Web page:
In spite of differences in the canopies between varieties, with KWS Barrel low and flat to the ground and KWS Extase looking upright and knee height, there’s very little difference in their physiological development, with leaf three emerged, says Gareth. He reports the site received its T1 spray the previous day, in advance of the light rain that fell overnight and into the morning of the visit.

David adds that most of his crops in his North Herefordshire/South Shropshire/Worcestershire patch are levelling up when it comes to growth stage, with even the late-drilled wheats now with leaf three 40-50% emerged.

Yellow tipping and leaf scarring is evident at the Callow site, similar to the two sites visited the previous day, but some varieties stand out for all the wrong reasons. Jonathan describes Costello as looking particularly ‘ugly’, RL candidate variety RGT Bairstow as ‘not pretty’ and Kinetic as ‘yellow from a distance’. LG Skyscraper has easy to find septoria and noticeable leaf scarring, Graham is far from clean and Gleam has a structure where the septoria infection is particularly close to the emerging leaves, he notes. In contrast, septoria resistant variety Theodore stands out as ‘green and clean’.

Wolverine is another variety to watch carefully, believes Jonathan. “It was drilled early because of its BYDV resistance but has since had its septoria rating downgraded on the RL to 5.2, which when combined with early drilling will accentuate the problem.”

Yellow rust is almost absent, with the exception of KWS Kinetic – an observation which could mean something interesting is going on with yellow rust strains since none of the other susceptible varieties have infection, points out Gareth.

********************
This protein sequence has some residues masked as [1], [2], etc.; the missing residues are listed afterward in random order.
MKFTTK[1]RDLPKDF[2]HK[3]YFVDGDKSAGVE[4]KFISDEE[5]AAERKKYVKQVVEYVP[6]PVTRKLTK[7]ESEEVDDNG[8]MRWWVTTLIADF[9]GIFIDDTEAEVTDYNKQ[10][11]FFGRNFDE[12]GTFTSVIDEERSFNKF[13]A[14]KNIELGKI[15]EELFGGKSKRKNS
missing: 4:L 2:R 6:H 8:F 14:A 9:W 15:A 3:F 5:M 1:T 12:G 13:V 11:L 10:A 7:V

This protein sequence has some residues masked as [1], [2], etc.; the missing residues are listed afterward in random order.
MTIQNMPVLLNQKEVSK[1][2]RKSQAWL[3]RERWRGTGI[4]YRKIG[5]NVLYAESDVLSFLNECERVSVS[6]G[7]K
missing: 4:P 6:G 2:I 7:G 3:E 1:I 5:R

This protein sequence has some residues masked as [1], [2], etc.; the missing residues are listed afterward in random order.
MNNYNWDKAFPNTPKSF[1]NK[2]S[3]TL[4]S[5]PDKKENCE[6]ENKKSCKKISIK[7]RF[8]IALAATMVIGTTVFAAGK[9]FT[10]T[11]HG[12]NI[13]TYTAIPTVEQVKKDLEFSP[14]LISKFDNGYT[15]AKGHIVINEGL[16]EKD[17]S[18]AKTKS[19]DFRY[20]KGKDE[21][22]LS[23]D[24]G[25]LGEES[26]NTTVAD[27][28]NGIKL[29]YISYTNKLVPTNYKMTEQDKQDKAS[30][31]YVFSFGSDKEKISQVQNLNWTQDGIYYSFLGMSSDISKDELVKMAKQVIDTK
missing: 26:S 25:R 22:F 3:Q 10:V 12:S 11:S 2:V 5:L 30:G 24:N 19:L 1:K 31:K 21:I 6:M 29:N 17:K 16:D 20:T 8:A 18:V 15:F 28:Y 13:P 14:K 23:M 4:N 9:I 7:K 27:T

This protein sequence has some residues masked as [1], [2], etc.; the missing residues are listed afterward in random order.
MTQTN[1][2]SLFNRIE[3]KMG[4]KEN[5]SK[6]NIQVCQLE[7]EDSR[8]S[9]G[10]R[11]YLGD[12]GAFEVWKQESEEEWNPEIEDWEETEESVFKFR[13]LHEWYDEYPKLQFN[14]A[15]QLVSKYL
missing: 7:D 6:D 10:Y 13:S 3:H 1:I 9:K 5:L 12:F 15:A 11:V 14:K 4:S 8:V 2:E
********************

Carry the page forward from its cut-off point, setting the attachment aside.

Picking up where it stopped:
“At Callow it’s not a protective scenario for septoria as it was at Long Sutton, so it warrants an SDHI at T1 in many varieties,” says Jonathan. “With some of the more septoria-resistant varieties you can probably get away with a lower input strategy because although it’s still possible to find septoria, it will progress more slowly in the crop as there will be less latent infection than usual.”

Gareth adds that the interval between T1 and T2 is likely to be much closer than normal this spring but warns that, whatever happens, not to be tempted to compromise the timing of the T2 – which remains the most crucial timing in wheat, even if it’s less than three weeks after the T1 goes on.

Promise at Great Tew

Final destination on day two is Colin Woodward’s farm at Great Tew in Oxfordshire, where he takes Jonathan and Bayer’s Ben Giles for a whistle-stop tour of some of his wheat in the welcome rain.

Jonathan reports ‘substantial levels of septoria’ in September-sown Gravity, which is always a good barometer for septoria. Even in later-drilled fields, Gravity has active septoria on leaves five and six, he says.

Having seen three of the four sites for himself, Jonathan’s of the view that visible disease levels aren’t that dissimilar to normal on the lower leaf layers at Great Tew and Callow, but the big difference is likely to be lower levels of latent infection on leaves five, four and newly emerging leaf three, a result of the predominantly dry weather during April.

Ben agrees and adds, “Leaf four has been present for 3-4 weeks this spring and normally that would result in plenty of latent septoria in the leaf, but this year the results from the RDD sampling have consistently picked up no latent disease across sites and varieties on leaf four.”

He highlights the most recent RDD results from five varieties at the local Bayer site, Hinton Waldrist, from testing earlier in the week. “As an example, RGT Saki had visible septoria on leaf six, the RDD results showed latent infection on leaf five but zero infection on leaf four.”

Ben believes it’s important not to be lulled into a false sense of security because, even though the dry weather has paused the spread of infection, septoria is present in crops and the important leaves are about to emerge. Much will hinge on the weather during May, he says.

The rain has certainly made the T1 decision much easier for Colin, particularly for the Extase which hasn’t received any fungicide up until now. “With wheat prices at around £200/t it’s going to be worth looking after crops this spring and maintaining green leaf for as long as possible,” he says.